create_batch()(az batch application package create --resource-group ${BATCH_RG} --name ${BATCH_NAME} --application-name ${BATCH_APP_NAME} --version-name 1 --subscription ${SUBSCRIPTION} --package-file file.zip)
    
  • delete_batch will remove the application file (.zip) as well as the application entry on Batch (which is actually a container on Blob Storage).

    delete_batch()(az batch application package delete --resource-group ${BATCH_RG} ${BATCH_NAME} --application-name ${BATCH_APP_NAME}
    --version-name 1 --subscription ${SUBSCRIPTION} --yes && az batch application delete --resource-group ${BATCH_RG} ${BATCH_NAME} --application-name ${BATCH_APP_NAME} --subscription ${SUBSCRIPTION}  --yes)
    
  • az-storage-add-network-rule will add an IP address to the firewall allowing traffic from it (in this example, from the Azure Batch front-end).

    az-storage-add-network-rule()(az storage account network-rule add --resource-group ${STORAGE_RG} --account-name ${STORAGE_ACCOUNT} --subscription ${SUBSCRIPTION} --action Allow  --ip-address ${1:-$(</dev/stdin)})
    
  • az-storage-remove-network-rule

    az-storage-remove-network-rule()(az storage account network-rule remove --resource-group ${STORAGE_RG} --subscription ${SUBSCRIPTION} --account-name ${STORAGE_ACCT} --ip-address ${1:-$(</dev/stdin)})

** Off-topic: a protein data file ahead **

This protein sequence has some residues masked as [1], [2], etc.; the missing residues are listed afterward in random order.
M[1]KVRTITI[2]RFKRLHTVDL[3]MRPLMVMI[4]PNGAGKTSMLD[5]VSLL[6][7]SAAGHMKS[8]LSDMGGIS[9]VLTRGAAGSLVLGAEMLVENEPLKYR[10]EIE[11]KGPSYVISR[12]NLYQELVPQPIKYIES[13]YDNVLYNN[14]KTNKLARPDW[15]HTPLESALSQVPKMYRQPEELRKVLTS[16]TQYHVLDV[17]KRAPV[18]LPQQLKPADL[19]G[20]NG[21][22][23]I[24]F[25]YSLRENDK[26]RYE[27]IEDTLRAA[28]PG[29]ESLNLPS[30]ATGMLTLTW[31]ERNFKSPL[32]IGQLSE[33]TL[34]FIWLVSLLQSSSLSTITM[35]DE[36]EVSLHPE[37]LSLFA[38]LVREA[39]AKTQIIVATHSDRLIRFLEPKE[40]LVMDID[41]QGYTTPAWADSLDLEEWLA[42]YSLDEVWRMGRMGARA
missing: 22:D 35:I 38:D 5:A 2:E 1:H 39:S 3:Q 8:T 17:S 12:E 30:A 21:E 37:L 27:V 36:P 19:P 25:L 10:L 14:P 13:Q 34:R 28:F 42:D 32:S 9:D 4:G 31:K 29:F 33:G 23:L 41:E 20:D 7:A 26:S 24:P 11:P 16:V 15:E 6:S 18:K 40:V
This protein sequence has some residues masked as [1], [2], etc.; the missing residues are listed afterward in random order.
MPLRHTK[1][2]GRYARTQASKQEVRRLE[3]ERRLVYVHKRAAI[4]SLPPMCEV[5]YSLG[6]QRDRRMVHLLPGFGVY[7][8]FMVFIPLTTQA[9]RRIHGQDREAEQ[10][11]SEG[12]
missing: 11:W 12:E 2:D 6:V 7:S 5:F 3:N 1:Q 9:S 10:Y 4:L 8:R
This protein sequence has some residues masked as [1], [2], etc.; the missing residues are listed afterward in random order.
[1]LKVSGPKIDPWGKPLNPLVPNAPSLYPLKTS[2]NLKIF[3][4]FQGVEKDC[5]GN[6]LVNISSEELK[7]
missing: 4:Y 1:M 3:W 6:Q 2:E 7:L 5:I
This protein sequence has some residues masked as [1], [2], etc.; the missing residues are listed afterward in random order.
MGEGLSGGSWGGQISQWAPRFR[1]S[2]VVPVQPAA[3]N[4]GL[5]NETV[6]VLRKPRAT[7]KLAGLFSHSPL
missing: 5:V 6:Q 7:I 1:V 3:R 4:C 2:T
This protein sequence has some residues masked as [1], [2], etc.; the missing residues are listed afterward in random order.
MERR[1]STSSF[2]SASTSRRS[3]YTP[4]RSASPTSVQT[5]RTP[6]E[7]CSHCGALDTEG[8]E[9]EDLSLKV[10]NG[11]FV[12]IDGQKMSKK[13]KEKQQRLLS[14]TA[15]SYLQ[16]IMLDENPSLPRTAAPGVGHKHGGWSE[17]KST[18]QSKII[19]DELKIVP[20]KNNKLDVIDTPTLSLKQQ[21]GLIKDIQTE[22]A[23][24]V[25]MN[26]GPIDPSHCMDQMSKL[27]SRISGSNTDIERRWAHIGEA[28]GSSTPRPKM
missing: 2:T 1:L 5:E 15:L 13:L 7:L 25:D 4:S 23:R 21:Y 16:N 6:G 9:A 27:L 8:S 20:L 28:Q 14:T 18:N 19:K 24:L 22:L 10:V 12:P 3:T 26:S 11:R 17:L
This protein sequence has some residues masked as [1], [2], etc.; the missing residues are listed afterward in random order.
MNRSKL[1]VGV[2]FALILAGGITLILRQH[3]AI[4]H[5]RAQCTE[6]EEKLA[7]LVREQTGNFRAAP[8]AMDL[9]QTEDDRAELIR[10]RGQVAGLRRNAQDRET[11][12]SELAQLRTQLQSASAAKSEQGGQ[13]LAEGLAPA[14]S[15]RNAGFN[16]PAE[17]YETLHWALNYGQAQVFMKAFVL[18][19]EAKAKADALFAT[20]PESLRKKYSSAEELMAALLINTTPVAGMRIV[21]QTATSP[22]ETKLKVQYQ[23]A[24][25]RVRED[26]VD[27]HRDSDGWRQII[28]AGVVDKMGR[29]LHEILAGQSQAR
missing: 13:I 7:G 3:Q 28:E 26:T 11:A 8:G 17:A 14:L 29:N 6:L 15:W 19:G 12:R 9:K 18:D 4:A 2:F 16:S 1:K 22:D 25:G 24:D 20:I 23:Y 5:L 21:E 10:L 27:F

Export the functions so we can use it later on with xargs.

export -f az-storage-add-network-rule
export -f az-storage-remove-network-rule

Exporting the IP addresses

From here, you can select the IP addresses for a region and add them to the Azure Storage firewall. I’m going to be using jq to carve out the IP addresses for the Azure Batch service in the South Central US region. I will save its output into a file called acls.txt.

jq  '.values | .[] | select(.name == "BatchNodeManagement.SouthCentralUS") | .properties.addressPrefixes' ServiceTags_Public_20191216.json | awk -F '"' /,/'{print $2}' | sed 's/\/32//g' | tee acls.txt
13.65.192.161
13.65.208.36
20.45.122.224/27
23.101.176.33
23.102.178.148
23.102.185.64
70.37.49.163
104.214.19.192/27

Finally, enable the ACLs on all of the IP addresses.

cat acls.txt | xargs -I {} bash -c 'az-storage-add-network-rule "{}"'

adding rules en masse

At this point, you should be able to upload a file to your Batch account and that file should now find it’s way into the storage account. Let’s validate this with by uploading a zip file once again into the storage account.

$ create_batch
Uploading man.zip to storage blob https://fwtestacct.blob.core.windows.net/app-firewall-test...
{
"etag": "W/\"0x8D78FC19877A585\"",
"format": "zip",
"id": "/subscriptions/XYZ/resourceGroups/firewall-test/providers/Microsoft.Batch/batchAccounts/computernodes/applications/firewall-test/versions/1",
"lastActivationTime": "2020-01-02T20:23:14.511036+00:00",
"name": "1",
"resourceGroup": "firewall-test",
"state": "Active",
"storageUrl": "https://fwtestacct.blob.core.windows.net/app-firewall-test-...",
"storageUrlExpiry": "2020-01-03T00:23:14.838376+00:00",
"type": "Microsoft.Batch/batchAccounts/applications/versions"
}
command ran in 4.275 seconds.

Awesome! The file is there and the firewall is only allowing access from known IP addresses in Azure that are coming from Azure Batch in the specific location of my services.

Cleaning up

To remove a list of IP addresses in one shot you can do this:

cat acls.txt | xargs -I {} bash -c 'az-storage-remove-network-rule "{}"'

Hope this helps.